When Mindy and I found each other among the ashes of our prior ministry marriages, we knew the odds were against us if we got married. Almost half of Christian marriages end in divorce, but second marriages fail 75% of the time. A second failure was not an option for either of us. We simplified life as much as possible to focus on finding better pathways and tools for a healthier marriage. We had huge deficits to overcome in spite of our combined decades of respected ordained ministry. The first few years of our marriage we made a relentless search for “best-practices” for leader marriages. We read over twenty books with one another, often on our back porch, stopping to converse idea-by-idea. I pursued a doctorate in the care of pastors and Mindy a masters in counseling.

What we found transformed our lives…

4. The Gottman Ratio for a greenhouse marriage

Renowed marital researcher John Gottman discovered there must be at least a 5:1—positive to negative—ratio of comments/ gestures/ touches/ inputs for a marriage to survive long-term. Another researcher, Dr Marial Losada, applied the ratio to the workplace and discovered a ratio window between 3:1 and 9:1 was the place where relationships in businesses thrived best. The Gallup organization did a global study and learned organizational productivity and satisfaction could continue to grow all the way to a 13:1 positivity ratio.

Where does your marriage land? One highly respected mega church-planting pastor shared with us recently that when he and his wife were devastatingly honest about their home life, they realized they had a backward 1:3 positive to negative ratio of communications in their home. After focused practice for six months, they now evaluate it has finally flipped to 3:1 positive. He said they plan to continue pressing forward toward better than 5:1, riding the growing momentum as they enjoy the fruit of their changing ethos.

5. Four practices that saved us but now kill us

Habits that protected us in childhood can sometimes destroy us in adulthood. We form patterns of reaction that may have somewhat gotten us what we needed to survive growing up but left unchecked four of these common communications habits will be marriage killers. Gottman can predict with 94% accuracy whether a marriage will survive by watching a couple process an intense conflict for fifteen minutes. Along with his 4:1 “Gottman Ratio,” he discovered what he calls “Four Horsemen” that significantly factor into whether a marriage will thrive or fail. Briefly, they are: 1) Criticism: attacking the person and motives, 2) Contempt: derisive dismissal or insults, 3) Defensiveness: reversing blame to protect, and 4) Stonewalling: withdrawal as disapproval and punishment.

Which one of the four is your biggest marital challenge to avoid?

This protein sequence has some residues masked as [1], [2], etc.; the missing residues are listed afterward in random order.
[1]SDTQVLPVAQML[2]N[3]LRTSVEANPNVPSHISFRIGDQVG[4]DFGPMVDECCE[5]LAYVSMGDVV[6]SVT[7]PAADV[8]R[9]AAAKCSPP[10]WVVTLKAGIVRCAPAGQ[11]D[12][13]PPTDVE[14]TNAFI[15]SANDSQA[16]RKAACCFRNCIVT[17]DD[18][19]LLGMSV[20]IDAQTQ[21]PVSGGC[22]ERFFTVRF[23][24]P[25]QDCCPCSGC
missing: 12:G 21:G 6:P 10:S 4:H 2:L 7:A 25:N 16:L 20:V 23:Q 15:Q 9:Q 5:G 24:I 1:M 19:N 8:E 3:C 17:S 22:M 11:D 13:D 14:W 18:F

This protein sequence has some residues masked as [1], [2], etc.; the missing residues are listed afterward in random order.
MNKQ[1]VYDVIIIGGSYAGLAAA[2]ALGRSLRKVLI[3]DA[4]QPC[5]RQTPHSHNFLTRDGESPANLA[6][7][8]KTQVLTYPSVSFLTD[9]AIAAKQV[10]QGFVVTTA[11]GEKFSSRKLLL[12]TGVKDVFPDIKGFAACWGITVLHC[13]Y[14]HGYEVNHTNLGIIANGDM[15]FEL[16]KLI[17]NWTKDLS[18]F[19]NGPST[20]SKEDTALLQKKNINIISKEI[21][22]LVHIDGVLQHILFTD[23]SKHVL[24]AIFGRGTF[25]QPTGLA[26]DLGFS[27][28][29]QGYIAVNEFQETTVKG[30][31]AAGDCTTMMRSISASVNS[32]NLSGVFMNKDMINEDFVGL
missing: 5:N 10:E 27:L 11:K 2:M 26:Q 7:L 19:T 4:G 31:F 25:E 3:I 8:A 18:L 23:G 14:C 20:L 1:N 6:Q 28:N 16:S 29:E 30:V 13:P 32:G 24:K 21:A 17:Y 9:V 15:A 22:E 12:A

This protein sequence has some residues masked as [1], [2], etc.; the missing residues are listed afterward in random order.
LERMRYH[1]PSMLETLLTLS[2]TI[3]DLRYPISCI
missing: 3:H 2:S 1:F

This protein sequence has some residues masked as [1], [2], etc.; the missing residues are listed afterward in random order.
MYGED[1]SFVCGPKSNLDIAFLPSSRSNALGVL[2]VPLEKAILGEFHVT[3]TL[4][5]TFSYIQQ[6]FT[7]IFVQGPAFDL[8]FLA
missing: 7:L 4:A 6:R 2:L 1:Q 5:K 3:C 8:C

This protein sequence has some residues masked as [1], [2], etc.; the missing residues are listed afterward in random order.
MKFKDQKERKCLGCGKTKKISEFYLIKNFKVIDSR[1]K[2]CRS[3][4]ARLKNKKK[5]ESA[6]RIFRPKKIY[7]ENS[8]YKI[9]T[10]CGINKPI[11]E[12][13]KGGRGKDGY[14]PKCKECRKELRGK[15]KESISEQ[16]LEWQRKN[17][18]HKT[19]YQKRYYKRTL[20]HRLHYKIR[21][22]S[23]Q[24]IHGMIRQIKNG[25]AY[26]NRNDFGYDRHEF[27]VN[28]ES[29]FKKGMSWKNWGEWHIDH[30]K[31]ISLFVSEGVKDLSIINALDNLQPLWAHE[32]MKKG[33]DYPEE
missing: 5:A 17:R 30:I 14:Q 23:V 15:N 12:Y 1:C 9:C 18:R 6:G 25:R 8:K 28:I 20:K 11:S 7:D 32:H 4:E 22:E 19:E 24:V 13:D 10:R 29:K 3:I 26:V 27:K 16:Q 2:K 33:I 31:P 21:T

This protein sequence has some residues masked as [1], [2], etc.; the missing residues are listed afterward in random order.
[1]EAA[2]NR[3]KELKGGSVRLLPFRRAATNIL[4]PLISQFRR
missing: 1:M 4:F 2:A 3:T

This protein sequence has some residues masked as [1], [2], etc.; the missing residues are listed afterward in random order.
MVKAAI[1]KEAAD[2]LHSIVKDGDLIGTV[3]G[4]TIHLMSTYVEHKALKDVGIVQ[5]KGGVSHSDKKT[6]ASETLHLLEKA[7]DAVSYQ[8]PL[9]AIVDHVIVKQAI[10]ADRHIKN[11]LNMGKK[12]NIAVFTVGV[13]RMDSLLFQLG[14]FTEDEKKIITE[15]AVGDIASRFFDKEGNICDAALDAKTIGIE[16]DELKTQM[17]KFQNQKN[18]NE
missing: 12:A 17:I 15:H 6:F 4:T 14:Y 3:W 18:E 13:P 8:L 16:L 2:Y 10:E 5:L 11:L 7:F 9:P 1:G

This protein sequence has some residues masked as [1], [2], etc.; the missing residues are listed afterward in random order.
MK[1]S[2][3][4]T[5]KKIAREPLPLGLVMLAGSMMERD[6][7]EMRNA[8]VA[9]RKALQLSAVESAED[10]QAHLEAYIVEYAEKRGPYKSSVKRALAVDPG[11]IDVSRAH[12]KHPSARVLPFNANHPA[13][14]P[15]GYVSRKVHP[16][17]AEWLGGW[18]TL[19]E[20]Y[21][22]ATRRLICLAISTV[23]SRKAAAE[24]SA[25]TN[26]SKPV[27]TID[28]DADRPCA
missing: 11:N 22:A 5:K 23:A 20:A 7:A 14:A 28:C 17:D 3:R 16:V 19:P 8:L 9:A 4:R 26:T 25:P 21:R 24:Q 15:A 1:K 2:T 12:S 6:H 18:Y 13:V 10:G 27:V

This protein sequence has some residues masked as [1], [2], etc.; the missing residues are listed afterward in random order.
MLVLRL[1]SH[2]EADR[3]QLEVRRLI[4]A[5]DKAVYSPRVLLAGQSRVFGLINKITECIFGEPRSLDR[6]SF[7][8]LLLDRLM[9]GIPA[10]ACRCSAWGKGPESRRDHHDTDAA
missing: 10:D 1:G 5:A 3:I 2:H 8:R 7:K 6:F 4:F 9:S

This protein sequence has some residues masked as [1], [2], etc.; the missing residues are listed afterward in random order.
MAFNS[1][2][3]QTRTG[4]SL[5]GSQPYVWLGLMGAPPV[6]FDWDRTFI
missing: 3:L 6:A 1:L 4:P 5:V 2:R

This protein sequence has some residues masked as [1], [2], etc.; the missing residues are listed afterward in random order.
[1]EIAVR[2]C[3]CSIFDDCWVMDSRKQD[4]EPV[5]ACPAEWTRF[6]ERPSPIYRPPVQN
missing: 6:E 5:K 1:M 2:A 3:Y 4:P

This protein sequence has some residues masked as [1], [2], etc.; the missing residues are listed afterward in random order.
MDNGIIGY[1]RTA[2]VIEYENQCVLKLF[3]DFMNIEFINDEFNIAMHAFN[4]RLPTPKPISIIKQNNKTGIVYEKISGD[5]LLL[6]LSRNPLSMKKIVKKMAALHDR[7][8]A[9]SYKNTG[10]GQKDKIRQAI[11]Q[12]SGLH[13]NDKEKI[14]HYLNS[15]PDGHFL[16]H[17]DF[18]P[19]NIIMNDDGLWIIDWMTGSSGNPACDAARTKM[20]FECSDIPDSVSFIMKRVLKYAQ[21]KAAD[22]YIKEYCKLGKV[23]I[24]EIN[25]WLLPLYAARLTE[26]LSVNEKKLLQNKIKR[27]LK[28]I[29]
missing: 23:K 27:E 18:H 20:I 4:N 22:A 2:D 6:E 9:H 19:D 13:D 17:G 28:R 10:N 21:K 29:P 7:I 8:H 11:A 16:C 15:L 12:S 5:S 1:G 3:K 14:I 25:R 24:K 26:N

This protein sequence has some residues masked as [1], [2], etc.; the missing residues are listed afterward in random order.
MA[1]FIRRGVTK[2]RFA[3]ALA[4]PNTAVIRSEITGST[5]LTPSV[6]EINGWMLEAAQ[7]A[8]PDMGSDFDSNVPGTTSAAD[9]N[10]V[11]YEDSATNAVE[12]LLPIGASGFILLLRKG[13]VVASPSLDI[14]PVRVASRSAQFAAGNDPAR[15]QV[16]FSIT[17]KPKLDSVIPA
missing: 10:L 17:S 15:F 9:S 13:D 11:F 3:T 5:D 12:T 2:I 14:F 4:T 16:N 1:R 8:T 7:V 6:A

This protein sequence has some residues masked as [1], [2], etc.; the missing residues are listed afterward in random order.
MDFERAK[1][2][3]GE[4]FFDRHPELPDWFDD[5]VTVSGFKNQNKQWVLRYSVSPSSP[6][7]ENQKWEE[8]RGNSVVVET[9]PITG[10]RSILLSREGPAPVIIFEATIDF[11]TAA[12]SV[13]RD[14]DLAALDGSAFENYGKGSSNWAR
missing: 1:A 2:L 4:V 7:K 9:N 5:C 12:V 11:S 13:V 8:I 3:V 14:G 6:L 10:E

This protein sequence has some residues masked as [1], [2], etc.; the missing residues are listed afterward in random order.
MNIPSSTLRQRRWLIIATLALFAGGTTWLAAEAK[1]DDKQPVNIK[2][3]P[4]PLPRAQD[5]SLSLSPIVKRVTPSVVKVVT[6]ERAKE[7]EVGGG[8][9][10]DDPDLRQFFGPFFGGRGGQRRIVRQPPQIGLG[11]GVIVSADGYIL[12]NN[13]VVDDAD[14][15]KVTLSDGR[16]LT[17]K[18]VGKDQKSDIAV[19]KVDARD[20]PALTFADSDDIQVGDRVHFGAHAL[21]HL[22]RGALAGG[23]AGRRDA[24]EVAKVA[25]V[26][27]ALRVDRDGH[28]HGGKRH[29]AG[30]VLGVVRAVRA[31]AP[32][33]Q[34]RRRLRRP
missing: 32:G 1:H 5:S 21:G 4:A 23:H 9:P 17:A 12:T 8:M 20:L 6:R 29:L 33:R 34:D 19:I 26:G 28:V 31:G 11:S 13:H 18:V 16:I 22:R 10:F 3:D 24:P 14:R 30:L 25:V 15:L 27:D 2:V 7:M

How about for your spouse?

Thankfully there are specific learnable, communication tools that can become new habits which can help antidote each of the Four Horsemen. We’ll explore these tools in depth in future articles, but here are two primary antidotes for each bad habit.

6. Two tools to reduce Criticism:

a. I-over-You (IOU)

Use “I” rather than “you” to express experiences, needs, impact, struggles, tensions, opinions, complaints, requests. Say “I feel/ I need/ I experience…” rather than “You always/ you never…”; “You make me…” This helps break the deadly tendency of attacking a person’s motives or character while still being able to ask for what you need and share what you experience.

b. No Scorekeeping

We judge ourselves by our good motives but tend to discount other’s intentions. Love is a sacrificial calling asking us to give more than we get. Do we want to be right or loved?

Stop keeping score. Assume the best.

7. Two tools to calm Contempt

a. Reframe the 69%

Research shows 69% of marriage disagreements can’t really be resolved, so we learn to reframe them. Embrace our differences! Think: “I’m glad we have different genders, values, tastes, personalities, strengths.” “She is so cute the way she…” “We are better together!”

b. Embrace A.D.A.M. and E.V.E.

The Bible and scientific research have shown that, though we are individuals with unique needs, there are some tendencies that provide opportunities to better communicate across genders. These are generalizations but can be helpful for better understanding: Men usually need to love their wives by being more present; and men often hope wives will love them by celebrating our competence. Men crave admiration; women want to be known and heard (without attempting to fix). Varying degrees of giving both love and respect can be helped with the tools: A.D.A.M. and E.V.E. He needs you to notice his many efforts, so you can Anticipate-Daily-Admiration-Moments. She needs you to be more present and empathizing, so you can Echo-Validate-Empathize. Try these. They  work like magic as you learn to speak the opposite gender’s love language.